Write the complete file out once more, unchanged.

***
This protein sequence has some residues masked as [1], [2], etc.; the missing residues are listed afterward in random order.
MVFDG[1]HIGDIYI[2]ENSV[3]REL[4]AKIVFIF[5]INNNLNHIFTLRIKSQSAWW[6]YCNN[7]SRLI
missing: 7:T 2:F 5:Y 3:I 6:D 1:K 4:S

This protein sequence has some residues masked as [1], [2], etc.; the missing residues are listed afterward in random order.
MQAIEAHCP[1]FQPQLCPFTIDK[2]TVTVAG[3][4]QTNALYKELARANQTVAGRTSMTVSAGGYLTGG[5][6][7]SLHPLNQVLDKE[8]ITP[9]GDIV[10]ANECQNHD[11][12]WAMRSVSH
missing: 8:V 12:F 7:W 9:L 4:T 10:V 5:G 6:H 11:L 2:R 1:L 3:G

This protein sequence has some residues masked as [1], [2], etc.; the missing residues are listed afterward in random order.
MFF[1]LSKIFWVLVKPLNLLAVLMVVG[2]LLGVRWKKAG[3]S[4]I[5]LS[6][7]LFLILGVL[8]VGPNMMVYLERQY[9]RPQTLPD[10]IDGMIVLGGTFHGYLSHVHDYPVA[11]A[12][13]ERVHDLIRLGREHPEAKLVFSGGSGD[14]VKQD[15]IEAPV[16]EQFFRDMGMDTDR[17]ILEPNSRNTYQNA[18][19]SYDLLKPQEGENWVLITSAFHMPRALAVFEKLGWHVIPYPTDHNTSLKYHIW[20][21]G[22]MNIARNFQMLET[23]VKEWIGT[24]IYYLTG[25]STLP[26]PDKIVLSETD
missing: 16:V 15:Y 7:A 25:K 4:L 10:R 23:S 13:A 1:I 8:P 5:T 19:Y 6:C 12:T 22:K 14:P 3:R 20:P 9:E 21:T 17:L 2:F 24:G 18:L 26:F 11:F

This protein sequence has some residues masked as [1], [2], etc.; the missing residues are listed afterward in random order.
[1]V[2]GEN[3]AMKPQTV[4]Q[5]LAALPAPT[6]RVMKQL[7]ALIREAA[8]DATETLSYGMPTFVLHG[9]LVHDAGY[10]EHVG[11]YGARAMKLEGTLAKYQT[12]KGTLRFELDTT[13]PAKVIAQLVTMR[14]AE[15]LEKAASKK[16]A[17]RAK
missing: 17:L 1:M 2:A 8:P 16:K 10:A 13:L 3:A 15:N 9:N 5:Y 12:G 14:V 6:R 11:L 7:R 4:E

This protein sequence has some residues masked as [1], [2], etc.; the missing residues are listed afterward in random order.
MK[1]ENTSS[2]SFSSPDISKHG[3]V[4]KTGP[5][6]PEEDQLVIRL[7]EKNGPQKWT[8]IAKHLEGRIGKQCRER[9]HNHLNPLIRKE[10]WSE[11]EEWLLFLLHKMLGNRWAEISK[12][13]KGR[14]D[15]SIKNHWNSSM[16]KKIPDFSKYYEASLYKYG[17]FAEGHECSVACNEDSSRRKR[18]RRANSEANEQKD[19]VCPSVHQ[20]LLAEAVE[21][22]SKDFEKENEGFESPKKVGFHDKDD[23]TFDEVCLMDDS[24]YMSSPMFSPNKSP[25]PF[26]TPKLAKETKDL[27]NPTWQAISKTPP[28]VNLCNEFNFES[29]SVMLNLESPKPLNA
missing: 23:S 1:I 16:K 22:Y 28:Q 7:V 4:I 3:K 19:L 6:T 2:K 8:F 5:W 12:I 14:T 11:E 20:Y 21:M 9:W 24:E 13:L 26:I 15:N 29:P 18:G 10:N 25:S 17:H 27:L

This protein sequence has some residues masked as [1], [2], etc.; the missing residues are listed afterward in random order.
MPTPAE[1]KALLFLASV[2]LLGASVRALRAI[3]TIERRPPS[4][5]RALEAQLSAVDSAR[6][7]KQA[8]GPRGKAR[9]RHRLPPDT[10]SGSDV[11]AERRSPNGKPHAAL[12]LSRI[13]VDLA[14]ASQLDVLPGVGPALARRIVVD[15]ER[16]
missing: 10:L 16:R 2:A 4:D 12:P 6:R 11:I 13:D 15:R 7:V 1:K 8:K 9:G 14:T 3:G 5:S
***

This protein sequence has some residues masked as [1], [2], etc.; the missing residues are listed afterward in random order.
MVFDG[1]HIGDIYI[2]ENSV[3]REL[4]AKIVFIF[5]INNNLNHIFTLRIKSQSAWW[6]YCNN[7]SRLI
missing: 7:T 2:F 5:Y 3:I 6:D 1:K 4:S

This protein sequence has some residues masked as [1], [2], etc.; the missing residues are listed afterward in random order.
MQAIEAHCP[1]FQPQLCPFTIDK[2]TVTVAG[3][4]QTNALYKELARANQTVAGRTSMTVSAGGYLTGG[5][6][7]SLHPLNQVLDKE[8]ITP[9]GDIV[10]ANECQNHD[11][12]WAMRSVSH
missing: 8:V 12:F 7:W 9:L 4:T 10:V 5:G 6:H 11:L 2:R 1:L 3:G

This protein sequence has some residues masked as [1], [2], etc.; the missing residues are listed afterward in random order.
MFF[1]LSKIFWVLVKPLNLLAVLMVVG[2]LLGVRWKKAG[3]S[4]I[5]LS[6][7]LFLILGVL[8]VGPNMMVYLERQY[9]RPQTLPD[10]IDGMIVLGGTFHGYLSHVHDYPVA[11]A[12][13]ERVHDLIRLGREHPEAKLVFSGGSGD[14]VKQD[15]IEAPV[16]EQFFRDMGMDTDR[17]ILEPNSRNTYQNA[18][19]SYDLLKPQEGENWVLITSAFHMPRALAVFEKLGWHVIPYPTDHNTSLKYHIW[20][21]G[22]MNIARNFQMLET[23]VKEWIGT[24]IYYLTG[25]STLP[26]PDKIVLSETD
missing: 16:V 15:Y 7:A 25:K 4:L 10:R 23:S 13:A 1:I 8:P 5:T 19:Y 6:C 12:T 22:K 14:P 3:R 20:P 9:E 21:T 17:L 2:F 24:G 18:L 26:F 11:F

This protein sequence has some residues masked as [1], [2], etc.; the missing residues are listed afterward in random order.
[1]V[2]GEN[3]AMKPQTV[4]Q[5]LAALPAPT[6]RVMKQL[7]ALIREAA[8]DATETLSYGMPTFVLHG[9]LVHDAGY[10]EHVG[11]YGARAMKLEGTLAKYQT[12]KGTLRFELDTT[13]PAKVIAQLVTMR[14]AE[15]LEKAASKK[16]A[17]RAK
missing: 17:L 1:M 2:A 8:P 16:K 10:A 13:L 3:A 15:N 9:N 5:Y 12:G 14:V 6:R 11:L 7:R 4:E

This protein sequence has some residues masked as [1], [2], etc.; the missing residues are listed afterward in random order.
MK[1]ENTSS[2]SFSSPDISKHG[3]V[4]KTGP[5][6]PEEDQLVIRL[7]EKNGPQKWT[8]IAKHLEGRIGKQCRER[9]HNHLNPLIRKE[10]WSE[11]EEWLLFLLHKMLGNRWAEISK[12][13]KGR[14]D[15]SIKNHWNSSM[16]KKIPDFSKYYEASLYKYG[17]FAEGHECSVACNEDSSRRKR[18]RRANSEANEQKD[19]VCPSVHQ[20]LLAEAVE[21][22]SKDFEKENEGFESPKKVGFHDKDD[23]TFDEVCLMDDS[24]YMSSPMFSPNKSP[25]PF[26]TPKLAKETKDL[27]NPTWQAISKTPP[28]VNLCNEFNFES[29]SVMLNLESPKPLNA
missing: 23:S 1:I 16:K 22:Y 28:Q 7:V 4:I 3:K 19:L 6:T 2:K 8:F 5:W 12:I 14:T 11:E 20:Y 21:M 9:W 24:E 13:L 26:I 15:N 29:P 18:G 10:N 25:S 17:H 27:L

This protein sequence has some residues masked as [1], [2], etc.; the missing residues are listed afterward in random order.
MPTPAE[1]KALLFLASV[2]LLGASVRALRAI[3]TIERRPPS[4][5]RALEAQLSAVDSAR[6][7]KQA[8]GPRGKAR[9]RHRLPPDT[10]SGSDV[11]AERRSPNGKPHAAL[12]LSRI[13]VDLA[14]ASQLDVLPGVGPALARRIVVD[15]ER[16]
missing: 10:L 16:R 2:A 4:D 12:P 6:R 11:I 13:D 15:R 7:V 1:K 8:K 9:G 14:T 3:G 5:S